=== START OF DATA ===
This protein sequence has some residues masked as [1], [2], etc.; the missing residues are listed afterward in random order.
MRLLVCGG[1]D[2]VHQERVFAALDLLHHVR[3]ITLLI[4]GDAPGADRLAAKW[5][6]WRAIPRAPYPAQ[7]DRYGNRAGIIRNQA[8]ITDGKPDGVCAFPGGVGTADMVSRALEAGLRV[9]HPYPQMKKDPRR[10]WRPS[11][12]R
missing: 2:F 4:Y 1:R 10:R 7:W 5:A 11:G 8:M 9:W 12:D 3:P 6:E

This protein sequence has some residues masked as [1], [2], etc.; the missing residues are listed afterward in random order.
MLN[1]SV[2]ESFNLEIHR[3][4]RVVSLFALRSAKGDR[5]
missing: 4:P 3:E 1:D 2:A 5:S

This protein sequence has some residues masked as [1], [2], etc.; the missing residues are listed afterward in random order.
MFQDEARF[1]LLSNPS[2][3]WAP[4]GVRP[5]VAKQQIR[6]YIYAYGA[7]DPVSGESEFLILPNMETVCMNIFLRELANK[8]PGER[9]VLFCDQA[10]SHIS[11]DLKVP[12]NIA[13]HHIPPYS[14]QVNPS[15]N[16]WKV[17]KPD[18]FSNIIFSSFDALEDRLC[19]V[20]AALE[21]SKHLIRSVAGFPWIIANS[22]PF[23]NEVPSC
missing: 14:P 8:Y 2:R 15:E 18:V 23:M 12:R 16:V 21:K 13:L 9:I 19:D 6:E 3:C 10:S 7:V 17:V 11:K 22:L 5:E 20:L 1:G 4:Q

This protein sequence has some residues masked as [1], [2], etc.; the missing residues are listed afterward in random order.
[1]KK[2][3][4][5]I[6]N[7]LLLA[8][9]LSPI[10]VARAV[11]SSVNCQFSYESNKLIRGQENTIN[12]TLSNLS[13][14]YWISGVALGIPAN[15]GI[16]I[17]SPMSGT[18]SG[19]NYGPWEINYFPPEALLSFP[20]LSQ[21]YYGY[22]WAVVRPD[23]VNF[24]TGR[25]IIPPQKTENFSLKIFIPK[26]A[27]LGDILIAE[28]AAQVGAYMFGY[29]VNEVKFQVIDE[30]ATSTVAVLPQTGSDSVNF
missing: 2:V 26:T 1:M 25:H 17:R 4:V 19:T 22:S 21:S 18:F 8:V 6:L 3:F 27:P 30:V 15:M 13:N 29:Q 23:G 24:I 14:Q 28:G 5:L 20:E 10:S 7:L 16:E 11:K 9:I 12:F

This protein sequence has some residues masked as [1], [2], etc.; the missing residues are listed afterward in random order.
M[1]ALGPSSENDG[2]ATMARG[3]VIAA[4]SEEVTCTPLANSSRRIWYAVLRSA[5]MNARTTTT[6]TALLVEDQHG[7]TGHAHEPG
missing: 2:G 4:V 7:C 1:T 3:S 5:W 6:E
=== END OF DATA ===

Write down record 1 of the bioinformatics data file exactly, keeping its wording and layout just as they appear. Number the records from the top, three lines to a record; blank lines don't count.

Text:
This protein sequence has some residues masked as [1], [2], etc.; the missing residues are listed afterward in random order.
MRLLVCGG[1]D[2]VHQERVFAALDLLHHVR[3]ITLLI[4]GDAPGADRLAAKW[5][6]WRAIPRAPYPAQ[7]DRYGNRAGIIRNQA[8]ITDGKPDGVCAFPGGVGTADMVSRALEAGLRV[9]HPYPQMKKDPRR[10]WRPS[11][12]R
missing: 2:F 4:Y 1:R 10:R 7:W 5:A 11:G 8:M 9:W 12:D 3:P 6:E